Skip to main content

Strong Decline in the Dollar Following Announcement of New Economic Policy

The closing market price for the dollar finished at $30.68 today.

By | [email protected] | August 14, 2018 5:05pm


After a volatile day, the has dollar declined. According to the retail average prepared by the Central Bank, the public closing market price for the dollar sits at $30.38, with some banks listing it at $30.80. Compared to the $30.68 of the previous day, the peso appreciated 30 cents. In Banco Nación, which usually has the lowest market price, closed at $30.05 (40 cents below its closing price yesterday).

The US currency wholesale price sits at AR $29.71, which is 0.73 percent below its closing marketing price yesterday at AR $29.93. At the beginning of the day, the dollar registered a significant drop compared to the peso, in line with what happened with other currencies of emerging countries, but that trend slowed down as the day progressed.

By midday, the US currency was selling at $29.40 at wholesale price, 33 cents less than yesterday’s record. But after 2 PM, when the Central Bank auctioned US $200 million in reserves, the dollar began to rise.

The currencies in Latin American have also appreciated, so that the lower pressure on the local currency is partly due to the international context, with dollar declining in Brazil (0.07 percent) and Mexico (0.67 percent). The trends however differ in Chile, with its currency depreciating by 0.24 percent.

As of today, the dollar index, which measures the value of the currency in relation to a basket of foreign currencies such as the yen and the euro, had a marginal decline of 0.01 percent.

Image result for the dollar in Argentina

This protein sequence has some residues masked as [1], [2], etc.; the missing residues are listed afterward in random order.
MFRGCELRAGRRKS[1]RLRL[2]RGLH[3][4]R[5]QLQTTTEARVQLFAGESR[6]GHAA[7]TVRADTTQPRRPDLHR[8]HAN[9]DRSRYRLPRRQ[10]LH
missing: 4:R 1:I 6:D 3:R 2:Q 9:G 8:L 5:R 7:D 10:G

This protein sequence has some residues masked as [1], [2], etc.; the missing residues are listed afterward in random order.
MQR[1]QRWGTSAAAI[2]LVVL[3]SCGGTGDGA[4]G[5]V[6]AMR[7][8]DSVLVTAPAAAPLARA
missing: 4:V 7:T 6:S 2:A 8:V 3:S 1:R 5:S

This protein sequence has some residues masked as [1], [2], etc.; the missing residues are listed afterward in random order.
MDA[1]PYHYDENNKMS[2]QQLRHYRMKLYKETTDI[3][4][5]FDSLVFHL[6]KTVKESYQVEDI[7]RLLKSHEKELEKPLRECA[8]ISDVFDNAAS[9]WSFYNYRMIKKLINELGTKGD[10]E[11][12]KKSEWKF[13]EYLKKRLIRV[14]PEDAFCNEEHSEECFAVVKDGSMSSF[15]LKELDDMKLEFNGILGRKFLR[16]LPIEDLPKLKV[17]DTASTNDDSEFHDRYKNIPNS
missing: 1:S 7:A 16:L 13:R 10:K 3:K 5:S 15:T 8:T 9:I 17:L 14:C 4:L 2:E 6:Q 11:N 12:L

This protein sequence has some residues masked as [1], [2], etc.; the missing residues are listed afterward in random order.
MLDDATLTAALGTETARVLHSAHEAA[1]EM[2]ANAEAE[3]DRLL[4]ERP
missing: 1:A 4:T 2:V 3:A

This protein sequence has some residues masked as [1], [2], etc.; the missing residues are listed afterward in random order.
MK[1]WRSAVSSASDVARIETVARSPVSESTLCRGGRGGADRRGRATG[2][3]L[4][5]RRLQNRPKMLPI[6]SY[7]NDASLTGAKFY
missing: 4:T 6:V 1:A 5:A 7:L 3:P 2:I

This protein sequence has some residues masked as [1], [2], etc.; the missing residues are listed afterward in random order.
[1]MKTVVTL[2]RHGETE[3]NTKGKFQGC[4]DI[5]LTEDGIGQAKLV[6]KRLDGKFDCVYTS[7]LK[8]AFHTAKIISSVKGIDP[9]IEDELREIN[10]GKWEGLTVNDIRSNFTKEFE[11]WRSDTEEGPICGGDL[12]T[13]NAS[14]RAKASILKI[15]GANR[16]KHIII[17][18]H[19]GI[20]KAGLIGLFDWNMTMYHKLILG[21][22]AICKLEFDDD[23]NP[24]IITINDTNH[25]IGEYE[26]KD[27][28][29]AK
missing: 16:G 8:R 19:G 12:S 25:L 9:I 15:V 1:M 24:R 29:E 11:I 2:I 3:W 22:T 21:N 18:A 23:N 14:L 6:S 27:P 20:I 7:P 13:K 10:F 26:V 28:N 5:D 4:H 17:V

(Photo via Daily Mail)

Additionally, after three weeks of the Turkish lira losing value against the US dollar, it recovered by 6 percent due to active measures from the Turkish Central Bank.

There has also been increasing pressure on the dollar as a result of the domino effect of the Turkish-American crisis, which promoted the risk aversion of emerging economies.

To avoid Argentina’s being dragged into the Turkish crisis, the Central Bank, chaired by Luis Caputo announced yesterday three measures to stop the exchange rate from getting out of hand.

The benchmark for interest rates went from 40 percent to 45 percent. Furthermore, at 2 PM today the Central Bank auctioned reserves of US $500 million to try and release the pressure on the dollar.

The Central Bank reported that US $200 million were sold at an average of $29.40. They sold fewer dollars than anticipated because “the demand at market price was lower than expected,” the monetary entity said in a statement.

There was also a plan launched today that sees the progressive and total cancellation of the Lebac stocks, which function as loans to the Central Bank, and are often used by the government as an influx of funds to restore momentary calm to tumultuous currency markets.

At the beginning of the day, Argentine stocks were in green but as the day went on began to show a more mixed trend. At 2 PM in New York, the main increases were for IRSA (5.42 percent), Loma Negra (5.32 percent) and Telecom (3.46 percent). Meanwhile, Ternium (-2.03 percent), Cresud (-0.96 percent) and Banco Supervielle (-0.20 percent) all declined.

The Merval increased by 0.59 percent and the shares that earn the most are those of Cablevisión (11.07 percent), Ternium (5.93 percent) and Distribuidora de Gas Cuyana (5.66 percent).